India’s exports shrank by 36.47 per cent, recovering significantly from a 60 per cent contraction in the previous month.
After the coronavirus pandemic-led global lockdown severely hit India’s exports in the month of April, the exports once again contracted in the month of May. India’s exports shrank by 36.47 per cent, recovering significantly from a 60 per cent contraction in the previous month, according to the ministry of commerce. Exports in May 2020 were USD 19.05 billion, compared to USD 29.99 billion in May 2019, and USD 10.36 billion in April 2020. Except for iron ore, drugs & pharmaceuticals, spices, and rice, exports of all other commodities registered an on-year contraction in May 2020.
Exports of leather & related products fell 75.07 per cent, gems & jewellery fell 68.83 per cent, and petroleum products plunged by 68.46 per cent on-year. Non-petroleum and non-gems and jewellery exports in May 2020 were USD 16.36 billion, showing a contraction of 23.61 per cent.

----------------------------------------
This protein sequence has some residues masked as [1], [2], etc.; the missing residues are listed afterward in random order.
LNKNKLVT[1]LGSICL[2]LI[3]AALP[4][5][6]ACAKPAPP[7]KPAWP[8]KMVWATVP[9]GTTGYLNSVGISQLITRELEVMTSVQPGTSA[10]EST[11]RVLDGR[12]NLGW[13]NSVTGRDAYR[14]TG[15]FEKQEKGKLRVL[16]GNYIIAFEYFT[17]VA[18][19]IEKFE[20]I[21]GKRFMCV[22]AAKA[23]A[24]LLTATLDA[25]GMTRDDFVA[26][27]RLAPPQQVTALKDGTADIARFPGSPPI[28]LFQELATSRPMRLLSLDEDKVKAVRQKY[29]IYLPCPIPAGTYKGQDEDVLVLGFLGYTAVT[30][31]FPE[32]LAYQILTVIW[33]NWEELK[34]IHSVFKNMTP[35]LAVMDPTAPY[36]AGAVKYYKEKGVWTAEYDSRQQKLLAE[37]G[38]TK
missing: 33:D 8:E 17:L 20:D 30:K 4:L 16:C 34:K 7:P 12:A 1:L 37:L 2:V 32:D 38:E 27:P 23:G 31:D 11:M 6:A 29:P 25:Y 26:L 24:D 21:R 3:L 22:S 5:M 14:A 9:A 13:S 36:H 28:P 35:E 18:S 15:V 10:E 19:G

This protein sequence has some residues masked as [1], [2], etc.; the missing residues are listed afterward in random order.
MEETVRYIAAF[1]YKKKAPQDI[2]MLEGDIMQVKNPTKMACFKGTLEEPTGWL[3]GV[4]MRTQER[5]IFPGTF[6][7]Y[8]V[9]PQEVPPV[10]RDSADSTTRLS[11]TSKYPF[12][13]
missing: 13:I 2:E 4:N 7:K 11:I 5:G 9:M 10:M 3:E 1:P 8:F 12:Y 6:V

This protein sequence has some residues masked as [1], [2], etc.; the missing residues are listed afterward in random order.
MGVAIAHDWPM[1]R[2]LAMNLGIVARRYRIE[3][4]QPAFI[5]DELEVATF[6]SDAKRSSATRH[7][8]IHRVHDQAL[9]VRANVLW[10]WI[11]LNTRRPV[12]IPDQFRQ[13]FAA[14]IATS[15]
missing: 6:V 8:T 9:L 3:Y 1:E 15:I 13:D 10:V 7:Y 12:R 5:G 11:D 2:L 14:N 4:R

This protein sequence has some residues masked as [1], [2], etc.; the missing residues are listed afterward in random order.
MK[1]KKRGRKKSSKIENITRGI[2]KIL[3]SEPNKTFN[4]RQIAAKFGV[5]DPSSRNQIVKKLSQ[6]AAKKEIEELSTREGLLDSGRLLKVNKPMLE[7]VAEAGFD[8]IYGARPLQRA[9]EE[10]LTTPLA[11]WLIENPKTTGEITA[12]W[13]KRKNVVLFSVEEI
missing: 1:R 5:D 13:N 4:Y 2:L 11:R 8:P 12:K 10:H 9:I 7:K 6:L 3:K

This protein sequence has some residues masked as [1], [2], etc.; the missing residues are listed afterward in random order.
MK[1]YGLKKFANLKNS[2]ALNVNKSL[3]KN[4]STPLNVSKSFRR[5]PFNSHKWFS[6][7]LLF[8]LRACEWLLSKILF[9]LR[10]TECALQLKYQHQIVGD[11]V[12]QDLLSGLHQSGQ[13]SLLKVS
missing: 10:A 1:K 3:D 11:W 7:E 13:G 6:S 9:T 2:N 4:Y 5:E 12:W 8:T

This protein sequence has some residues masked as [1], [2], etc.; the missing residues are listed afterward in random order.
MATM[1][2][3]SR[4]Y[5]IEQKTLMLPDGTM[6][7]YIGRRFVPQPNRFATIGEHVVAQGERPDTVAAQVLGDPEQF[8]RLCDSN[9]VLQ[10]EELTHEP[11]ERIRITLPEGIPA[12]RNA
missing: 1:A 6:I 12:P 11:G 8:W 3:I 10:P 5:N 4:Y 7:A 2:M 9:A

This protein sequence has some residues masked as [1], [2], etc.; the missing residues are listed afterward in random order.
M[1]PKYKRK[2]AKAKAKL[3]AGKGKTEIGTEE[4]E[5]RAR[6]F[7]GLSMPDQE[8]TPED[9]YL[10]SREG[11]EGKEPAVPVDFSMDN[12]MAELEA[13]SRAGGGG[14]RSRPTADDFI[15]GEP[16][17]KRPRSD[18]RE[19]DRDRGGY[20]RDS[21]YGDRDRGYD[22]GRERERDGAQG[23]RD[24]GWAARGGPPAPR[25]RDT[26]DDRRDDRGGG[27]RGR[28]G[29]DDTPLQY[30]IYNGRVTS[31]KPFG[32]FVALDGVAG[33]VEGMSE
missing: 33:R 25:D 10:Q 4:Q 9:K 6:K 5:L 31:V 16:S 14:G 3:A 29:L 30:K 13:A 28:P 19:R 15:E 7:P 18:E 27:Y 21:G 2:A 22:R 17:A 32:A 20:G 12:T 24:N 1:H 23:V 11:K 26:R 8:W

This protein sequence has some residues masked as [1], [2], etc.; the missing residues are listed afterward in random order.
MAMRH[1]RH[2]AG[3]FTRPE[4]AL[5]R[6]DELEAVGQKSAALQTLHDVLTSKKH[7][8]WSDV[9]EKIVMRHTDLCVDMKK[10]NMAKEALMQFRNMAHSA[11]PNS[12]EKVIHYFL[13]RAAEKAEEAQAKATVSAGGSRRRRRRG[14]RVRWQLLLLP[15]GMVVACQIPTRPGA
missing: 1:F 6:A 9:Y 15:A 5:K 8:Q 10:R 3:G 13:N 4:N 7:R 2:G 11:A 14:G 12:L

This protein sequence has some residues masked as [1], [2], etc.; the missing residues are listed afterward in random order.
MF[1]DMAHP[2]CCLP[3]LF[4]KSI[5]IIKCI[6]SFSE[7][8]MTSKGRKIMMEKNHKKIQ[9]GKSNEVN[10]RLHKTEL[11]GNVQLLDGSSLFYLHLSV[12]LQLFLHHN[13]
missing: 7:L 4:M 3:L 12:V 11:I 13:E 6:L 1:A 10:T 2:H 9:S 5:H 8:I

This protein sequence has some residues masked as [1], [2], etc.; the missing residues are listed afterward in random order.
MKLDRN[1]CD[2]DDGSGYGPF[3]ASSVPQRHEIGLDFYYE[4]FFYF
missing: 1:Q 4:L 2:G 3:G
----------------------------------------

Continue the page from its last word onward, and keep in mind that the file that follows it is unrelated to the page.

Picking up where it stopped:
A major fall in the domestic demand amid the nationwide lockdown, coupled with travel restrictions on international cargo flights, also led to a severe fall in May’s imports. Imports in May 2020 more than halved to USD 22.20 billion. The lockdown almost paralysed the gems and jewellery sector, which is also indicated by 98.4 per cent fall in gold imports in the month of May. Travel restrictions and slow industrial activities also hit the fuel demand, causing nearly 72 per cent contraction in the imports of petroleum and crude products. The imports of coal, electronic goods, and machinery also fell up to 45 per cent on-year.
On the back of Due to a higher contraction in imports, compared to exports, India’s trade deficit narrowed sharply to USD 3.15 billion in May 2020 from USD 15.36 billion in the same month last year. The trade deficit in May is at the lowest level since February 2009. India’s trade deficit was over USD 15 billion in January 2020, however, weak business and industrial activities, coupled with the coronavirus pandemic led to a continuous fall in trade. Since India’s imports fell faster than exports, the balance of trade also kept reducing.